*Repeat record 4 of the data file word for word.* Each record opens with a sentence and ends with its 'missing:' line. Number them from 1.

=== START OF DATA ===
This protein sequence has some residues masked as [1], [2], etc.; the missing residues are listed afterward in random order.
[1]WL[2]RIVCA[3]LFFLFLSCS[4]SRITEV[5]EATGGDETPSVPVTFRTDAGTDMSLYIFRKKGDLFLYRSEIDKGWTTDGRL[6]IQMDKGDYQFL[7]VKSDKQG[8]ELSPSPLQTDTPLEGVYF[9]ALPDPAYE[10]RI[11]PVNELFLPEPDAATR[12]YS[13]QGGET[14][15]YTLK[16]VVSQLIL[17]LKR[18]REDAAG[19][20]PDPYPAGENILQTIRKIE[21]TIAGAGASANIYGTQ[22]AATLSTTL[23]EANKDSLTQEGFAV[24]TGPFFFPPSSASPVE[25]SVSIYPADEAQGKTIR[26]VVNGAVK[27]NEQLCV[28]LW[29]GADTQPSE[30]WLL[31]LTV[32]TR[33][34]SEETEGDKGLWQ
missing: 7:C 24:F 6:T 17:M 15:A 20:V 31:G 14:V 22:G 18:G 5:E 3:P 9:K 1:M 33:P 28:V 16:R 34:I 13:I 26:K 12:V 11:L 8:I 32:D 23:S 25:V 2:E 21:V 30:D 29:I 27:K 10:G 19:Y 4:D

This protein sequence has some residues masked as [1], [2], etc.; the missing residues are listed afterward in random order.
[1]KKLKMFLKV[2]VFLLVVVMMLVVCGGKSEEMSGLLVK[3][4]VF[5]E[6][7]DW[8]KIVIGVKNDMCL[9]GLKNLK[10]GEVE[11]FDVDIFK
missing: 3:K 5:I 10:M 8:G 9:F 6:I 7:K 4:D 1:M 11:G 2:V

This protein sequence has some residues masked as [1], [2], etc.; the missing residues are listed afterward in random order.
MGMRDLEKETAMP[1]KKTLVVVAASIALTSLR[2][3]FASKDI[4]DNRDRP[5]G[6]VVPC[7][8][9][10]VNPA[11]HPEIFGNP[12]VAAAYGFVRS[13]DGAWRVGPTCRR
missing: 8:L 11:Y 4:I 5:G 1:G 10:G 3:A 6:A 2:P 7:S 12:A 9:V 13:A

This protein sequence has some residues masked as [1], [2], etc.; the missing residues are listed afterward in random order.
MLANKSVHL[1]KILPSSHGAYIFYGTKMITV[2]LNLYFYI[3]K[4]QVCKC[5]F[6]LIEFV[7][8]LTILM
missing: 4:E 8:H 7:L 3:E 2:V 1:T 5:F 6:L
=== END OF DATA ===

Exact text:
This protein sequence has some residues masked as [1], [2], etc.; the missing residues are listed afterward in random order.
MLANKSVHL[1]KILPSSHGAYIFYGTKMITV[2]LNLYFYI[3]K[4]QVCKC[5]F[6]LIEFV[7][8]LTILM
missing: 4:E 8:H 7:L 3:E 2:V 1:T 5:F 6:L